Overview: Cross-flow and compact heat exchangers are used where space is limited. These aim to maximize the heat transfer surface area. Cross-flow Heat Exchangers: Commonly used in gas (air) heating applications. The heat transfer is influenced by whether the fluids are unmixed (i.e. confined in a channel) or mixed (i.e. not confined, hence free to contact several different heat transfer surfaces). e.g.: both fluids unmixed: air-conditioning devices e.g.: both fluids mixed: boilers

Advantage: large surface area-good for transferring heat to gases
Disadvantages: heavy, high pressure losses Cross-Flows may be mixed or unmixed In a cross-flow heat exchanger the direction of fluids are perpendicular to each other. The required surface area, Across for this heat exchanger is usually calculated by using tables. It is between the required surface area for counter-flow (Acounter) and parallel-flow (Aparallel) i.e. Acounter< Across <Aparallel

Both fluids unmixed One fluid unmixed Both fluids unmixed

Cross-flow heat exchangers have the same analysis equations as before:
with F as the correction factor (see graphs). The -NTU method may also be used

Heat exchanger correction factor plot for single pass, cross-flow with one fluid mixed

Heat exchanger correction factor plot for single pass, cross-flow with both fluids unmixed

Compact heat exchangers: These are cross-flow heat exchangers characterized by very large heat transfer area per unit volume. In fact, the contact area is so large that much of the flow behaves as duct or channel flow. For this reason, the heat-transfer is dominated by wall effects and the characteristics cannot be evaluated as for the other types. For these heat exchangers, the heat transfer rate is directly related to pressure loss.

Advantages: very small ideal for transferring heat to / from fluids with very low conductivity or where the heat transfer must be done in very small spaces (e.g. electronic component cooling, cryogenic cooling, domestic furnaces). Disadvantages: high manufacturing costs very heavy extremely high pressure losses.

Examples of compact heat exchangers

To solve problems involving design and selection (sizing) of compact heat exchangers it is first required to find the effective pressure (static) loss. This loss can be shown, based on fundamental heat transfer principles, to be directly related to the heat transfer rate based on Colburn’s analogy: f – friction factor, St – Stanton number, Pr – Prandtl number and jH = Colburn factor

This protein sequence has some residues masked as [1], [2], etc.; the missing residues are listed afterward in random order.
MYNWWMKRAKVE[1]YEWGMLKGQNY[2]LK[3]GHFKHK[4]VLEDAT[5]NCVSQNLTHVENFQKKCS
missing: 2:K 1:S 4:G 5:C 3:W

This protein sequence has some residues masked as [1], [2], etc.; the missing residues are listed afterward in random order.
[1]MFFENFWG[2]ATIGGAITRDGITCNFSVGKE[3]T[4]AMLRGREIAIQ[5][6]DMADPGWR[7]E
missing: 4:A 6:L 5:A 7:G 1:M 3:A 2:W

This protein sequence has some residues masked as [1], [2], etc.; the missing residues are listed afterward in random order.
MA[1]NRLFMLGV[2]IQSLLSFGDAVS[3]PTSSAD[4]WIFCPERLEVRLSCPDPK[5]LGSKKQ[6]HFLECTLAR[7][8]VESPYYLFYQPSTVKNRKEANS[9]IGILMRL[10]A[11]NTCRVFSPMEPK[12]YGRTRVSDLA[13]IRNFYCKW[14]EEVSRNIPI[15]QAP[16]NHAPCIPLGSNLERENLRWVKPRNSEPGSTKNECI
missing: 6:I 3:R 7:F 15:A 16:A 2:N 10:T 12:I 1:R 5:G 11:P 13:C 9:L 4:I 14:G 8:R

These calculations can be quite involved and so most design or sizing applications use data in tables and graphs. All material properties are calculated at the bulk average temperature, i.e. at (T1+T2)/2, if T1 = inlet, T2 = exit

Reynolds number at the smallest diameter:
DH = hydraulic diameter at smallest cross-section = 4 Ac / P Ac = smallest cross-sectional area P = perimeter (circumference) of tube µ = dynamic viscosity  = thermal diffusivity G = maximum mass flow rate flux = mass flow rate

 = ratio of open area to total frontal area (A)
h = heat transfer coefficient Cp = specific heat capacity p = pressure loss through heat exchanger Vm = (V2 + V1) / 2

Overall heat transfer coefficient UA is computed from:
(h A)h = hot fluid (h A)c = cold fluid A = effective heat transfer area Then the heat transfer Q is:

Heat transfer and friction factor for a finned flat tube
heat exchanger

Heat transfer and friction factor for a finned circulator-tube
heat exchanger (details on next slide)

Summary

Summary of effectiveness equations
Heat exchanger Effectiveness: type:

Heat exchanger Effectiveness: type:
+ =

Heat exchanger Effectiveness:
type:

Example questions

Example 1 – Finned flat tube heat exchanger
Air at 1 atm and 300 K enters a finned flat tube heat exchanger (as in graph in an earlier slide) with a velocity of 15 m/s. Calculate the heat transfer coefficient (h). Note at this temperature the air properties (found from tables) are:  = kg/m3  = x 10-5 kg/ms Cp = kJ/KgoC Pr = 0.708

Example 2 – Shell and tube heat exchanger
Hot oil at 100oC is used to heat air in a shell and tube heat exchanger. The oil makes 6 tube passes and the air makes 1 shell pass. 2.0 kg/s of air (specific heat of 1009 J/kgoC) is to be heated from 20 to 80oC. The specific heat of the oil is 2100 J/kgoC and its flow rate is 3.0 kg/s. Calculate the area required for the heat exchanger for U = 200 W/m2oC.

Example 3 – Finned-tube (both fluids unmixed) cross-flow heat exchanger
A finned-tube exchanger is used to heat 2.36 m3/s of air (specific heat of 1006 J/kgoC) at 1 atm from to 29.44oC. Hot water enters the tubes at 82.22oC and the air flows across the tubes, producing an average overall heat transfer coefficient of 227 W/m2oC. The total surface area of the exchanger is 9.29m2. Calculate the heat transfer rate (kW) and the exit water temperature. Note: We don’t know whether the air or the water is the minimum thermal capacity fluid. So try with the air as the minimum fluid first and see if the -NTU equations give a possible solution. If not then we have to use water as the minimum and iterate to a solution.